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unheard, and ordered his tigers, leopards, and panthers to attack and destroy them.
The dogs petitioned humbly, but their petitions were rejected haughtily; and they were forced to defend themselves, which they did with bravery.
A few among them, of a mongrel race, derived from a mixture with wolves and foxes, corrupted by royal promises of great rewards, deserted the honest dogs and joined their enemies.
The dogs were finally victorious : a treaty of peace was made, in which Lion acknowledged them to be free, and disclaimed all future authority over them.
The mongrels not being permitted to return among them, claimed of the royalists the reward that had been promised.
A council of the beasts was held to consider their demand.
The wolves and the foxes agreed unanimously that the demand was just, that royal promises ought to be kept, and that every loyal subject should contribute freely to enable his majesty to fulfil them.
The horse alone, with a boldness and freedom that became the nobleness of his nature, delivered a contrary opinion.
“The king,” said he, “ has been misled, by bad ministers, to war unjustly upon his faithful subjects. Royal promises, when made to encourage us to act for the public good, should indeed be honorably
acquitted ; but if to encourage us to betray and destroy each other, they are wicked and void from the beginning. The advisers of such promises, and those who murdered in consequence of them, instead of being recompensed should be severely punished. Consider how greatly our common strength is already diminished by our loss of the dogs. If you enable the king to reward those fratricides, you will establish a precedent that may justify a future tyrant in making like promises, and every example of such an unnatural brute rewarded, will give them additional weight. Horses and bulls, as well as dogs, may thus be divided against their own kind, and civil wars produced at pleasure, till we are so weakened that neither liberty nor safety are any longer to be found in the forest, and nothing remains but abject submission to the will of a despot, who may devour us as he pleases.”
The council had sense enough to resolve - That the demand be rejected.
To Miss GEORGIANA Shipley,' On the loss of her American Squirrel, who, escaping from
his cage, was killed by a shepherd's dog. Dear Miss, London, Sept. 26, 1772.
I LAMENT with you most sincerely, the unfortunate end of poor Mungo. Few squirrels were better accomplished ; for he had had a good
A daughter of the Bishop of St. Asaph.
education, had travelled far, and seen much of the world. As he had the honor of being, for his virtues, your favorite, he should not go, like common skuggs, without an elegy or an epitaph. Let us give him one in the monumental style and measure, which, being neither prose nor verse, is perhaps the properest for grief; since to use common language would look as if we were not affected, and to make rhimes would seem trifling in sorrow.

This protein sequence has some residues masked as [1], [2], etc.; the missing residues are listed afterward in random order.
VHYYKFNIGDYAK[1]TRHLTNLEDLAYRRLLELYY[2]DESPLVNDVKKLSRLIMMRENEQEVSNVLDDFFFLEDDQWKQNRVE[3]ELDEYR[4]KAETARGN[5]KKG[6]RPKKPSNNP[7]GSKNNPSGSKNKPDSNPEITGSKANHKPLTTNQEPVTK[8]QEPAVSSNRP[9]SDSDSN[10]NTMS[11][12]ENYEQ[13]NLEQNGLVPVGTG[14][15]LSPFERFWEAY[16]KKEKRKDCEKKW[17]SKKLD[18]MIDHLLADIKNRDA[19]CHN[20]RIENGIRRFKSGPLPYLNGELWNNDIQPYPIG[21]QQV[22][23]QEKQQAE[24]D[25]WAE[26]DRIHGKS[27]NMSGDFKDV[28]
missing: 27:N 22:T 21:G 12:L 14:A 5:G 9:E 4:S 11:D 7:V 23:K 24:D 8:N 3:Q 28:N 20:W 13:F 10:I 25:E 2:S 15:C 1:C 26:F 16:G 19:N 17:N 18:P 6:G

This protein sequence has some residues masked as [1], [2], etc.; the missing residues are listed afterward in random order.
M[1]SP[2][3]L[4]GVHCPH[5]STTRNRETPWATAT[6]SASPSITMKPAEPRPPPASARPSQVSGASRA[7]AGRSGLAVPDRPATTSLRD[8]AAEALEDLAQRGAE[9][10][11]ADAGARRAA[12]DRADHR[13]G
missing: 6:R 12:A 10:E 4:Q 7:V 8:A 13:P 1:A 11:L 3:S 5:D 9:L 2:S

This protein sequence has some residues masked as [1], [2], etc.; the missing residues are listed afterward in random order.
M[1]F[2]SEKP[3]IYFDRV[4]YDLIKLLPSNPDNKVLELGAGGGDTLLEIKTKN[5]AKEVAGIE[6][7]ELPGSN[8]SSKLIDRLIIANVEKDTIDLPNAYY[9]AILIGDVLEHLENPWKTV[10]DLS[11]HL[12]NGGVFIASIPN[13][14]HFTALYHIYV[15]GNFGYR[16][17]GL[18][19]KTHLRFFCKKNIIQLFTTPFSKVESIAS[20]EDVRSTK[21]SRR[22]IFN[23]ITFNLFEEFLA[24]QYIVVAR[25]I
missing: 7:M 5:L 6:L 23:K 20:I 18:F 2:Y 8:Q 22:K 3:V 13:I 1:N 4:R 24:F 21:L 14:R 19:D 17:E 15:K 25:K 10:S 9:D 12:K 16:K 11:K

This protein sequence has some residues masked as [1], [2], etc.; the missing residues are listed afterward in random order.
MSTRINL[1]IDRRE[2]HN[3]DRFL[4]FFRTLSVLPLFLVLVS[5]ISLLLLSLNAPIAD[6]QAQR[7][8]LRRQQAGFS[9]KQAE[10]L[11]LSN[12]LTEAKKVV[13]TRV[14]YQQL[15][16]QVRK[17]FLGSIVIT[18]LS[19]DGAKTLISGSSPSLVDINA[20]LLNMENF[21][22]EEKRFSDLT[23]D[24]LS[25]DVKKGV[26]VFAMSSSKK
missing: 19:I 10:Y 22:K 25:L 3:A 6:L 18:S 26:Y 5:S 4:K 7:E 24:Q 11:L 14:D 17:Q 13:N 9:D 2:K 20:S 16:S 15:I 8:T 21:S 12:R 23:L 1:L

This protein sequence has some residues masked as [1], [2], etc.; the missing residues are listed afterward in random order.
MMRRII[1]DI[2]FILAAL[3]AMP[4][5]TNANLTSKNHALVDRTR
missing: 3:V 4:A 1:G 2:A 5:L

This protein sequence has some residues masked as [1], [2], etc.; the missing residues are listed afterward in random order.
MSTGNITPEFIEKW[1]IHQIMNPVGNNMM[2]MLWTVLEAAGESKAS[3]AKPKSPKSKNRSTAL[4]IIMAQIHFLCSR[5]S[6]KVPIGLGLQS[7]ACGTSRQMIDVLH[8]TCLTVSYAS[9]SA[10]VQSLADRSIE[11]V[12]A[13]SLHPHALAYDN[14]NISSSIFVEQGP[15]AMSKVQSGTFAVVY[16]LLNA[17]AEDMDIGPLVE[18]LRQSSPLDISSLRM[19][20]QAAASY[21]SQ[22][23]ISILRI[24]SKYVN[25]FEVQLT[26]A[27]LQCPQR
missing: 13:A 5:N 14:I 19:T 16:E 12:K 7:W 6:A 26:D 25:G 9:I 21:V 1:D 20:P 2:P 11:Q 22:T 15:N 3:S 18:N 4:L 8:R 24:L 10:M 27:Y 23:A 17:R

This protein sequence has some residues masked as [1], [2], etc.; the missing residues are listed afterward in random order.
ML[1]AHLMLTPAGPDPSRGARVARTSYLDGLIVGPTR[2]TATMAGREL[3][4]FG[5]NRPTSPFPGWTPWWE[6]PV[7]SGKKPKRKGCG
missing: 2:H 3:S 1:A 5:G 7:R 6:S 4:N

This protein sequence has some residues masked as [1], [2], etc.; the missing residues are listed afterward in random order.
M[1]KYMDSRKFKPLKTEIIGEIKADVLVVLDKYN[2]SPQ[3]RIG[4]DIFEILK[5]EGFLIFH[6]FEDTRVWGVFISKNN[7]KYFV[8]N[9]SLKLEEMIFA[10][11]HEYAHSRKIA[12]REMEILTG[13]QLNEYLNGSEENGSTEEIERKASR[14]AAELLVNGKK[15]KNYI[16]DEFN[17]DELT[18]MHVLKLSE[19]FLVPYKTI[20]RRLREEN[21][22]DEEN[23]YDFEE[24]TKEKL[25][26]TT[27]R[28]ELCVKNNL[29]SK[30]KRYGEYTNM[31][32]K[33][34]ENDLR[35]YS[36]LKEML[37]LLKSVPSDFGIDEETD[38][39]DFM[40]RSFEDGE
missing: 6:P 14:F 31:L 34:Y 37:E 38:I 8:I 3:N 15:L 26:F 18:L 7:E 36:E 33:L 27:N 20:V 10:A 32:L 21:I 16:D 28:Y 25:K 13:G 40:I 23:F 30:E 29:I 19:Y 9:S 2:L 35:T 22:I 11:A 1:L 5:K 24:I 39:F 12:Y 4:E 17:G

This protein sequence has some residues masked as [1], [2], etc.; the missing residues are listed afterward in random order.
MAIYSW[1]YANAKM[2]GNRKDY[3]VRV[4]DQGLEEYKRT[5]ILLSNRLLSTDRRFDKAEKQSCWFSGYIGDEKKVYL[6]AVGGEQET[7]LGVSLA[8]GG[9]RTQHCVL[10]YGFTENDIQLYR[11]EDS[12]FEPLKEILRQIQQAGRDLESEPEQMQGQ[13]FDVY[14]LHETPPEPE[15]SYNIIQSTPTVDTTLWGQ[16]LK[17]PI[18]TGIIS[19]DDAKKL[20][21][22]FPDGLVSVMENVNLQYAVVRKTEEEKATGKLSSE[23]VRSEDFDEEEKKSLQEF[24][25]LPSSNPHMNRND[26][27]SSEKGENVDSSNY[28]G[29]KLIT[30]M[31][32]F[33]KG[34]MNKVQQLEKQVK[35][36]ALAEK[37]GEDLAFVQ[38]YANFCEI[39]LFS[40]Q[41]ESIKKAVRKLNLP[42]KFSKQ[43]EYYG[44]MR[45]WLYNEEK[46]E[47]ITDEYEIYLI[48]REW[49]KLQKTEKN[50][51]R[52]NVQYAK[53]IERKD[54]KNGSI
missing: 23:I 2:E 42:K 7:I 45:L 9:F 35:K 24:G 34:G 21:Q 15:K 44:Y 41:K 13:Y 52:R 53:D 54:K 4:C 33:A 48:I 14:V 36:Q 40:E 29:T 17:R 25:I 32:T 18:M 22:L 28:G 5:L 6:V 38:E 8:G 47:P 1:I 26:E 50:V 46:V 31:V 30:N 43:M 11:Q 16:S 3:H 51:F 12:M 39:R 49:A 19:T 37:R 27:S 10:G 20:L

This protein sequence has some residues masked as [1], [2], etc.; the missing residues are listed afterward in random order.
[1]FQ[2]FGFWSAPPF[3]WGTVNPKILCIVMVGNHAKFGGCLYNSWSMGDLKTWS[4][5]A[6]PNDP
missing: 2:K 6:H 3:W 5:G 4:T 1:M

Thy own felicity.
Tyrant of thy native woods ;
Nor from the murdering gun
Safe in thy wir'd castle,
Yielding peace and plenty
. With security.
acquitted; but if to encourage us to betray destroy each other, they are wicked and void . the beginning. The advisers of such prom and those who murdered in consequence of instead of being recompensed should be see punished. Consider how greatly our com strength is already diminished by our loss of dogs. If you enable the king to reward fratricides, you will establish a precedent that justify a future tyrant in making like promises every example of such an unnatural brute rew ed, will give them additional weight. Horses bulls, as well as dogs, may thus be divided ag their own kind, and civil wars produced at sure, till we are so weakened that neither nor safety are any longer to be found in the and nothing remains but abject submission will of a despot, who may devour us as he
The council had sense enough to resolv the demand be rejected.
225 :, autant de gagné, of life. lace, necessary to :. by due exercise kness, the imaginteable, sometimes themselves. Exerimmediately follow tter, unless modeafter exercise, we
be easy and good, r cheerful, and all agreeably. Sleep, I and undisturbed; ing, occasions nightsible: we fall from sild beasts, murderers,
e every variety of dis1 that the quantities of Jative things: those who indeed ought, to eat more; xercise should eat little. In ince the improvement of cookce as much as nature requires. bad, if we have not dined; but aturally follow hearty suppers after Indeed, as there is a difference in
some rest well after these meals; it only a frightful dream and an apoplexy, they sleep till doomsday. Nothing is